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View From the Hill: Eyes in the Sky

By Lance Waybright, National Grange Intern (View From The Hill Blog 2/15/13)

  FEBRUARY 15, 2013 --

In the news there’s been much said about President Obama’s executive order to use unmanned aerial vehicles (UAVs), better known as drones, to kill extremists. Although the topic has generated much in the way of fierce discussion between lawmakers and other political-junkies, little has been mentioned about the technology behind these UAVs.

In the past, the U.S. military has made use of UAVs for the purpose of spying on “less than inviting” residents of the Middle East. Today, UAVs are capable of more than flying around in dangerous territory with little cameras attached; UAVs can carry out lethal operations that are deemed too dangerous for soldiers to be involved. What benefits do these war-machines prove to you in Emporia, Kansas?

Believe it or not, UAVs may find plenty of work in the states. The vice-president of the Unmanned Aerial Vehicle Systems International (UAVSI) suspects that UAVs could be seen as useful in the agriculture industry. The UAVs could be guided over cropland, returning inferred images of the progression of crop growth, improperly drained areas, and identify areas where pesticide / herbicide coverage is needed. Crop growers have successfully acclimated field machinery with GPS systems and in a few cases automated steering has been implemented. Currently, UAVs are used as a militaristic tool but other viable applications are coming about quickly.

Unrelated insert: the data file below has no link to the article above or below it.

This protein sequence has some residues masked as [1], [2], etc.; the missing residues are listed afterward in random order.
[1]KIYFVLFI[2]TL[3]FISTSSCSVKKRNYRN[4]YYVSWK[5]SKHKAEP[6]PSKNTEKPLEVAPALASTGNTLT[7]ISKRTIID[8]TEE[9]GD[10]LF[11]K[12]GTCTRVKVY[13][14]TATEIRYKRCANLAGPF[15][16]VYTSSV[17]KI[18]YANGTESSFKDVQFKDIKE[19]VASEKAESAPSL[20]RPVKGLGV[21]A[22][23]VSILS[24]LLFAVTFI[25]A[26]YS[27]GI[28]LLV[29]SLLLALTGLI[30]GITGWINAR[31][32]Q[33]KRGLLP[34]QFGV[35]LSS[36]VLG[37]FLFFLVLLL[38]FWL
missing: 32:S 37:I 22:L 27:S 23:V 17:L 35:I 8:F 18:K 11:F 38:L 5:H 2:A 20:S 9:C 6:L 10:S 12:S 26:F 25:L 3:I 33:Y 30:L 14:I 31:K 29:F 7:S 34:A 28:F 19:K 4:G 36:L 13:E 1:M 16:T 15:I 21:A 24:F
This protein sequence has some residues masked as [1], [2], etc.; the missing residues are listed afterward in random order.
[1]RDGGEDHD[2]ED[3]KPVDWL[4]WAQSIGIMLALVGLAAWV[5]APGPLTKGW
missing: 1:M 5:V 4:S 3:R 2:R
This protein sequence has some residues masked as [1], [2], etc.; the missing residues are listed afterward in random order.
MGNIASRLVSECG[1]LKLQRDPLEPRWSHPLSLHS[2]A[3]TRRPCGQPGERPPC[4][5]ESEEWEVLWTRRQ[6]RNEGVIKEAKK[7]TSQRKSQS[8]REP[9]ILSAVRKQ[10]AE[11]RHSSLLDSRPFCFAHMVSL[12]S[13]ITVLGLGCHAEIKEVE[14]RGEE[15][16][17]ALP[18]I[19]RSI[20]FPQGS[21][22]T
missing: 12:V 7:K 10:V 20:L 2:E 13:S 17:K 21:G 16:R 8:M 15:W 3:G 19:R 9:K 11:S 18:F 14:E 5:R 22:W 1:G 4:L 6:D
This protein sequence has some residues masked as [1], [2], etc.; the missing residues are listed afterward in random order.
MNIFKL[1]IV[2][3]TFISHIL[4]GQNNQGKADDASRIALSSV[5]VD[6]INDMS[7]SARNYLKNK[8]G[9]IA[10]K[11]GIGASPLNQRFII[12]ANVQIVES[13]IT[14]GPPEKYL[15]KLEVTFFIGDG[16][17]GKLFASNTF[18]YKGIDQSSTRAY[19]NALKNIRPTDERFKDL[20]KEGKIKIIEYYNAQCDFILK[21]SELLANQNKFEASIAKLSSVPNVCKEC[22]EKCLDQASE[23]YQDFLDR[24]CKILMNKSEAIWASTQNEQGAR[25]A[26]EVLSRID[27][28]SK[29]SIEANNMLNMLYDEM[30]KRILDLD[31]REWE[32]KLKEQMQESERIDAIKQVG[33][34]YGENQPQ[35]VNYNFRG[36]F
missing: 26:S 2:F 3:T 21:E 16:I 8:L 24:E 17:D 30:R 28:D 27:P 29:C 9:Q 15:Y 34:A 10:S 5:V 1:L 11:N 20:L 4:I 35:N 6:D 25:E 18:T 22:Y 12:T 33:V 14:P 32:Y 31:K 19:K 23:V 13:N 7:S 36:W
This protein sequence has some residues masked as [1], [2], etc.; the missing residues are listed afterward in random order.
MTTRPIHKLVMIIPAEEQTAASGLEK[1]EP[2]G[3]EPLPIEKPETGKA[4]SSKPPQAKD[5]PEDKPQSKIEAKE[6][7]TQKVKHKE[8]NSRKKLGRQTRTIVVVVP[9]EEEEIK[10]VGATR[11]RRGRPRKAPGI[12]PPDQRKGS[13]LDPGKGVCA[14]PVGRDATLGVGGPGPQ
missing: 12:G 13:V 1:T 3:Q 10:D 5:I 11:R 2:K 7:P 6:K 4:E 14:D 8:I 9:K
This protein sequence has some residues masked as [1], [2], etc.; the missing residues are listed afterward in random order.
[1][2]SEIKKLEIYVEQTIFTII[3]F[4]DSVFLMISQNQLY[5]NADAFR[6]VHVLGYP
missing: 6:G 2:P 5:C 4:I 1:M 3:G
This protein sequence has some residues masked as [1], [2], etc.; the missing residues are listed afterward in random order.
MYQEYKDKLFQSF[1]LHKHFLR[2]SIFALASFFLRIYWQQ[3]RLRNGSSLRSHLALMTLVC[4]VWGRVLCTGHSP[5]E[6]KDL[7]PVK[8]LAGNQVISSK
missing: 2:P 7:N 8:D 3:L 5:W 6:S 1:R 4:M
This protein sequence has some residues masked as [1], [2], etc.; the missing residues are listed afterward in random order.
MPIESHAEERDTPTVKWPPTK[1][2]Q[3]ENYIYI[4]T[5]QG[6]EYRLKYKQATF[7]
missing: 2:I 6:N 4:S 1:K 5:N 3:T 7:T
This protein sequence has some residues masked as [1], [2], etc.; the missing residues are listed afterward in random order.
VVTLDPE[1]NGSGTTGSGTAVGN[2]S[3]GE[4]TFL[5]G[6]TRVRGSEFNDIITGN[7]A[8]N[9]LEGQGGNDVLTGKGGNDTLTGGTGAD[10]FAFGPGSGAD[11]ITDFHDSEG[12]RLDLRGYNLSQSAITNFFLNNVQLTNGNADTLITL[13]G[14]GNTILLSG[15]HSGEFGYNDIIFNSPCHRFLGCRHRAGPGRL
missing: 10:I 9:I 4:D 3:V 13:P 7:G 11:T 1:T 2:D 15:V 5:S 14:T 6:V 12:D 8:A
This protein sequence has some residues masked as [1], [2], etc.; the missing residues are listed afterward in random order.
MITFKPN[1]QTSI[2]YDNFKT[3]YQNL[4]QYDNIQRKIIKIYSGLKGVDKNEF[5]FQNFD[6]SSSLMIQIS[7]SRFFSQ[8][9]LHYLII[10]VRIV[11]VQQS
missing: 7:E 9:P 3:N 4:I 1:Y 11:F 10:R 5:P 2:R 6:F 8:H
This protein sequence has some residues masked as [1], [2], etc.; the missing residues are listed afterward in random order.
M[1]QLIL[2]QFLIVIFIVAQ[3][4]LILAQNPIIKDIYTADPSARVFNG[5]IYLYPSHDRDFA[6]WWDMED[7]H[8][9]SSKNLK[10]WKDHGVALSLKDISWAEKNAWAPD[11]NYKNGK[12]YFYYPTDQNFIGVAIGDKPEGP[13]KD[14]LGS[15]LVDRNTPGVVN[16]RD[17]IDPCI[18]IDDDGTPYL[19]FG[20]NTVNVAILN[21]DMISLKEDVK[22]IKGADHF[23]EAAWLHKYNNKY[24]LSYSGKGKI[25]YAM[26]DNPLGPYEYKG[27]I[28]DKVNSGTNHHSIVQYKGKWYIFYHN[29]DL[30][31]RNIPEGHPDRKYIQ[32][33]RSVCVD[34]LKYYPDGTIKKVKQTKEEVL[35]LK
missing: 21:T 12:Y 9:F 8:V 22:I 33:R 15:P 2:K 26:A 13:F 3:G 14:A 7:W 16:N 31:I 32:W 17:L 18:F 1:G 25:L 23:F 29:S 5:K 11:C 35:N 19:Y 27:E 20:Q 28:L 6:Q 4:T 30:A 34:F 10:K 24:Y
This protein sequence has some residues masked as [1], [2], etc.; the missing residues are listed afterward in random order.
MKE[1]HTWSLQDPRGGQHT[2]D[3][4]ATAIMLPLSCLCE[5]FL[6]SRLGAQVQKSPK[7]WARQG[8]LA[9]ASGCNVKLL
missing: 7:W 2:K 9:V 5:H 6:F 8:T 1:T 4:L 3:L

The Federal Aviation Administration currently condones any usage of UAVs in our nation’s airspace, but similar to the GPS and other technologies, what’s available to a small few will eventually become mainstream. With a UAV inspecting your field from above what other aspects of a farm could be replaced with this type of futuristic technology? Americans will have to wait and see how D.C. will react to the Obama Administration’s use of UAVs as lethal machines, so we will have to wait to see when the UAVs are used in agriculture. In the future, Sunday afternoon drives with the wife to see the how the crops are doing made be done by remote from your sofa. 

- Lance Waybright
National Grange Intern

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